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Microbiological Comparison of Hand-Drying Methods:
The Potential for Contamination of the Environment, User,
and Bystander

Published by Journal of Hospital Infection3

This study tested how microbes are spread when using three methods of hand drying – jet air dryers, warm air dryers and paper towels – in a public washroom. Researchers first measured amounts of bacteria in the immediate vicinity, as well as one METRE away from all three hand drying devices. This part of the study found that bacteria counts were higher in the air immediately next to the jet air dryers, than that of warm air dryers and paper towel dispensers. Bacteria counts were also higher in the air surrounding the jet air dryers, versus the warm air dryers and paper towel dispensers, when researchers tested air samples taken one METRE from the devices.

A second part of this study involved researchers coating participants’ hands with water-based black paint to mimic wet hands after washing. Researchers also selected bystanders to stand near the drying area wearing disposable suits. The subjects’ hands were subsequently dried using three different drying methods – jet air dryers, warm air dryers and paper towel dispensers – and researchers then observed the number of water droplets left on both the participants as well as the bystanders. When jet air dryers and warm air dryers were used, researchers found droplets on both the test subject and the bystander. That number of droplets was higher when a jet air dryer was used. The majority of the droplets were seen in the chest region. Researchers observed no paint droplets on either the participant or the bystander after using a paper towel.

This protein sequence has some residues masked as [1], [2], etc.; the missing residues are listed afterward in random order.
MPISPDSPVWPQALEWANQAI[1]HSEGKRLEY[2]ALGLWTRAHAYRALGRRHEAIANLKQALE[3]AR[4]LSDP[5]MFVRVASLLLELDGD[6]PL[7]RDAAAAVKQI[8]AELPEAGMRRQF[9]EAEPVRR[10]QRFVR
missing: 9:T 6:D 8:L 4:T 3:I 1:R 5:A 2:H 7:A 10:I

3Best, E. L., P. Parnell, and M. H. Wilcox. "Microbiological comparison of hand-drying methods: the potential for contamination of the environment, user, and bystander." Journal of Hospital Infection 88.4 (2014): 199-206.

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